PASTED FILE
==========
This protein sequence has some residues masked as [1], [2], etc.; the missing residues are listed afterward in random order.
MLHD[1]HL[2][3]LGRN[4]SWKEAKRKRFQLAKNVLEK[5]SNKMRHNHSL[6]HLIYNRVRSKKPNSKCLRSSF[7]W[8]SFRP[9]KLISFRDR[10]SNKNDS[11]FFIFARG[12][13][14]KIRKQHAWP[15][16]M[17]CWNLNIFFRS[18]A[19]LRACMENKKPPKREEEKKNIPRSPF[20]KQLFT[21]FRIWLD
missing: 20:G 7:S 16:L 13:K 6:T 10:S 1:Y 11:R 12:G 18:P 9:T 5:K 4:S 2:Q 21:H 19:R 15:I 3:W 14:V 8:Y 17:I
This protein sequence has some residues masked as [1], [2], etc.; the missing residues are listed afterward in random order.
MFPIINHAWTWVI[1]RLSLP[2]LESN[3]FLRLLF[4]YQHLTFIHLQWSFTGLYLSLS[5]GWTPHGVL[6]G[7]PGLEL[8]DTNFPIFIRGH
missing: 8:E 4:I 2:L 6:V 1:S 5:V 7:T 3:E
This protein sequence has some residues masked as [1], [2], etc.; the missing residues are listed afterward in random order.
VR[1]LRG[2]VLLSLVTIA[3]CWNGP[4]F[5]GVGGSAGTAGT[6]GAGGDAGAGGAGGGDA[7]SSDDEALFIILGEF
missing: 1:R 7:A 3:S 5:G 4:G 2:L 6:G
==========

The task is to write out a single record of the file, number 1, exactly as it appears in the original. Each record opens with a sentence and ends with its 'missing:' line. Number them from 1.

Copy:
This protein sequence has some residues masked as [1], [2], etc.; the missing residues are listed afterward in random order.
MLHD[1]HL[2][3]LGRN[4]SWKEAKRKRFQLAKNVLEK[5]SNKMRHNHSL[6]HLIYNRVRSKKPNSKCLRSSF[7]W[8]SFRP[9]KLISFRDR[10]SNKNDS[11]FFIFARG[12][13][14]KIRKQHAWP[15][16]M[17]CWNLNIFFRS[18]A[19]LRACMENKKPPKREEEKKNIPRSPF[20]KQLFT[21]FRIWLD
missing: 20:G 7:S 16:L 13:K 6:T 10:S 1:Y 11:R 12:G 18:P 9:T 5:K 4:S 2:Q 21:H 19:R 15:I 3:W 14:V 8:Y 17:I